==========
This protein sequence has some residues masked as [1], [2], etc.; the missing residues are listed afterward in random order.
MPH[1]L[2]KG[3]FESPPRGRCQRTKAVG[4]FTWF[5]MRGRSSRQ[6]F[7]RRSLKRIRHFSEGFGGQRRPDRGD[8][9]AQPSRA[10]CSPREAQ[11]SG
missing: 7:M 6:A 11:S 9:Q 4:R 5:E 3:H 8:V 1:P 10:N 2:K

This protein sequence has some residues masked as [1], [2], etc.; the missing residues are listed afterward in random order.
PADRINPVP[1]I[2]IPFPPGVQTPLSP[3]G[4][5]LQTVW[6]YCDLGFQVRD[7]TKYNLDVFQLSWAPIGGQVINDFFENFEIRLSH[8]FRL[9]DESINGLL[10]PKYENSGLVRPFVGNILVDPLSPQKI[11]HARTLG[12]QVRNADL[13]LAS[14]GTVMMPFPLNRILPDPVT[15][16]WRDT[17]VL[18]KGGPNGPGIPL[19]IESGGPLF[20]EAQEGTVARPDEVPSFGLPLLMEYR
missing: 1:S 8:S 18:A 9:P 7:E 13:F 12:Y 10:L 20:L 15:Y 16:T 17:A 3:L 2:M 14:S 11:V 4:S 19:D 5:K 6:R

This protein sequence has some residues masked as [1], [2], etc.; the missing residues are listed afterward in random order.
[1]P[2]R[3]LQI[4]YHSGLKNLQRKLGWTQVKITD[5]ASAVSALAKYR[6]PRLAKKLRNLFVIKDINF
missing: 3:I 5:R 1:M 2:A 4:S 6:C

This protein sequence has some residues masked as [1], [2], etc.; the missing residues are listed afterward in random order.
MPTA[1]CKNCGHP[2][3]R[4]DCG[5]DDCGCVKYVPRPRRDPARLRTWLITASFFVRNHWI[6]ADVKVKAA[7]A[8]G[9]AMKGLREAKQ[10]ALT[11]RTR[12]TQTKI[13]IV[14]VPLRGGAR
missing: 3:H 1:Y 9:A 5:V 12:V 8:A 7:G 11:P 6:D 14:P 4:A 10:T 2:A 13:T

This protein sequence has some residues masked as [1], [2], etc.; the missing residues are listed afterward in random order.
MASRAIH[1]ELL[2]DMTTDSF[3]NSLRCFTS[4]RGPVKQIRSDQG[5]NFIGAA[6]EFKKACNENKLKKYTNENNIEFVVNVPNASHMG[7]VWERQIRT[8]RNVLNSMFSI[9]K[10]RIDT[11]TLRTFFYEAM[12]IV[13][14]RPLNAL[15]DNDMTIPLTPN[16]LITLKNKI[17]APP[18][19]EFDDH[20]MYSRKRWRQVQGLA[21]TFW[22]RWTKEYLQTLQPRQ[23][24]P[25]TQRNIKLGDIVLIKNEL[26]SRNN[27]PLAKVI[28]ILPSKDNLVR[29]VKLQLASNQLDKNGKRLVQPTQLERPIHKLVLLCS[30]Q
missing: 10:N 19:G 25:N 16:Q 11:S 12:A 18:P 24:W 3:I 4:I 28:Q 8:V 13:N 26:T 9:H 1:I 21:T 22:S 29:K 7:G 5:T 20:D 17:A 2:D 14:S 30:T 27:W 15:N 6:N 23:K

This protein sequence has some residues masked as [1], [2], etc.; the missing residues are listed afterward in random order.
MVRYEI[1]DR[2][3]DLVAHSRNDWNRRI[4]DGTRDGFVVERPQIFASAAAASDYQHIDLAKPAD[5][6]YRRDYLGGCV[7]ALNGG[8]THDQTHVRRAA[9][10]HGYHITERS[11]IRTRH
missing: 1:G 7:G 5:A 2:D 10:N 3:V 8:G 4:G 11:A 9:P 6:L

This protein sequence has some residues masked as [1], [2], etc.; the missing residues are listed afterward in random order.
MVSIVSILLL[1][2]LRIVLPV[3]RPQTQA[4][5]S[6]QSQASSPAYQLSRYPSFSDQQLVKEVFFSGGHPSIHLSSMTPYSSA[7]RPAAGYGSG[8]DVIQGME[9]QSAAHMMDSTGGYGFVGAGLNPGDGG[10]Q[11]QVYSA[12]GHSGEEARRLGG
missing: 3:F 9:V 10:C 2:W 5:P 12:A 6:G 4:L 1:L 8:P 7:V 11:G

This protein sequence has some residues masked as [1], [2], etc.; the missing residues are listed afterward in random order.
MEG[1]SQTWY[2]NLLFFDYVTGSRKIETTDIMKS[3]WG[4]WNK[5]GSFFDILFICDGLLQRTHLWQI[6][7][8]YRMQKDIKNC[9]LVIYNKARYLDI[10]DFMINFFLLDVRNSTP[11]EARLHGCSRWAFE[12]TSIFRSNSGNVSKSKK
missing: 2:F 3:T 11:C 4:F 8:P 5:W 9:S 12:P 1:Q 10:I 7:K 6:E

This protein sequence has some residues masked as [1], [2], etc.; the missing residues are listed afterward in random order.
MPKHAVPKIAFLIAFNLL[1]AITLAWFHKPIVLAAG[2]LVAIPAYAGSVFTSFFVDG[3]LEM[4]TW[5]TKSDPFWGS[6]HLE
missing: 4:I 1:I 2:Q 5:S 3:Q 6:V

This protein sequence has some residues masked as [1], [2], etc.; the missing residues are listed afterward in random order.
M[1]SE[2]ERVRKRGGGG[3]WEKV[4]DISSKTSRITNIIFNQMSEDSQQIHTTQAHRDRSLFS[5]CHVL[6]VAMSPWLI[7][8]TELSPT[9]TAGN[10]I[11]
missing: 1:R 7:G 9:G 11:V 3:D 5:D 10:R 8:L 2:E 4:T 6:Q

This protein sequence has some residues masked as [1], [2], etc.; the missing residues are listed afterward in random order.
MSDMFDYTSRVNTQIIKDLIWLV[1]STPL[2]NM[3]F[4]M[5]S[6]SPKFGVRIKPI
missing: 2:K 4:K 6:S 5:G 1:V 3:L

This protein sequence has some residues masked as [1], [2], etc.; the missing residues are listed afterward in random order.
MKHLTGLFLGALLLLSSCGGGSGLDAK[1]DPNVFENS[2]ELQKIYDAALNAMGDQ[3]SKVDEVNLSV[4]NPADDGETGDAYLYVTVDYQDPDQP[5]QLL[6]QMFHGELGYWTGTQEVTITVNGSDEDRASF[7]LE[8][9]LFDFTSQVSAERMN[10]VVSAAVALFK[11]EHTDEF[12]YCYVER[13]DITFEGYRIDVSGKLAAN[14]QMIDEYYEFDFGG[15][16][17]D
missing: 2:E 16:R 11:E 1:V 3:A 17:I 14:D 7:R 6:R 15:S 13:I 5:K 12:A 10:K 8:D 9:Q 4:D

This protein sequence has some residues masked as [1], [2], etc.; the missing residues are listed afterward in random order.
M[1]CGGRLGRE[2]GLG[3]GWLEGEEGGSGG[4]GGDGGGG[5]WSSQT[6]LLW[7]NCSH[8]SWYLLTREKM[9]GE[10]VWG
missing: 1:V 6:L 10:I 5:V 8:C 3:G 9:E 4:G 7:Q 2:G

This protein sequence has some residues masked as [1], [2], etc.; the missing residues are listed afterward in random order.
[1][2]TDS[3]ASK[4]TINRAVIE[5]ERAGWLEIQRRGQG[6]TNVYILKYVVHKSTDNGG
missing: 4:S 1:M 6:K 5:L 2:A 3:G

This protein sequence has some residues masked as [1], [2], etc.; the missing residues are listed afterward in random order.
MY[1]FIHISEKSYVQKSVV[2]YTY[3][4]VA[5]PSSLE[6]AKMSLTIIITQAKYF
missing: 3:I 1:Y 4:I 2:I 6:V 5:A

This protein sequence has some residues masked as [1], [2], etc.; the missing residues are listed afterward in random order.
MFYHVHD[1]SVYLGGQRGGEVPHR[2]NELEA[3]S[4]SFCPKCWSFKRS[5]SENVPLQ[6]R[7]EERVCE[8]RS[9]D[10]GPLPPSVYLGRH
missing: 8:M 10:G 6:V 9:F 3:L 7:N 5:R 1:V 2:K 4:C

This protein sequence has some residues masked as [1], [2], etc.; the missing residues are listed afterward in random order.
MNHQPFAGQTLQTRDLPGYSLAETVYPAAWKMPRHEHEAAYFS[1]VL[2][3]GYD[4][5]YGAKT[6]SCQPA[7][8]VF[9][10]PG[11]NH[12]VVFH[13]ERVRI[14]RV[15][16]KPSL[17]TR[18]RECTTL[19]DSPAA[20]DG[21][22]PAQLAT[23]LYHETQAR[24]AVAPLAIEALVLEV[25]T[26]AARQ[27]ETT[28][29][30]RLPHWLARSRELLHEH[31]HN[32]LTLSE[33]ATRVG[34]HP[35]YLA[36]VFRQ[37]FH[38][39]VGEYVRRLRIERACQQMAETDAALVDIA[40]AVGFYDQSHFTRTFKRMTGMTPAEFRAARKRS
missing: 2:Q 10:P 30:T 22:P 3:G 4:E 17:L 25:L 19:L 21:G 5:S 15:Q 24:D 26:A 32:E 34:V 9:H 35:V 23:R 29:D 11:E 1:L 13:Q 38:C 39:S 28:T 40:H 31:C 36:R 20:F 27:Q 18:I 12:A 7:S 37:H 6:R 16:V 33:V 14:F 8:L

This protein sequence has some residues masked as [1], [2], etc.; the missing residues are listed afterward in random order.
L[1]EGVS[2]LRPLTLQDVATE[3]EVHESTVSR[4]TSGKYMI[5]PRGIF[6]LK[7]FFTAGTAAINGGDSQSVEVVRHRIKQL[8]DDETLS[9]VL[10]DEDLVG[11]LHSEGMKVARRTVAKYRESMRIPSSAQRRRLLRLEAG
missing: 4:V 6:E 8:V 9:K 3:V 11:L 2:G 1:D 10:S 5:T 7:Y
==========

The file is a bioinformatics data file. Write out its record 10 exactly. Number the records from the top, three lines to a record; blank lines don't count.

This protein sequence has some residues masked as [1], [2], etc.; the missing residues are listed afterward in random order.
M[1]SE[2]ERVRKRGGGG[3]WEKV[4]DISSKTSRITNIIFNQMSEDSQQIHTTQAHRDRSLFS[5]CHVL[6]VAMSPWLI[7][8]TELSPT[9]TAGN[10]I[11]
missing: 1:R 7:G 9:G 11:V 3:D 5:D 10:R 8:L 2:E 4:T 6:Q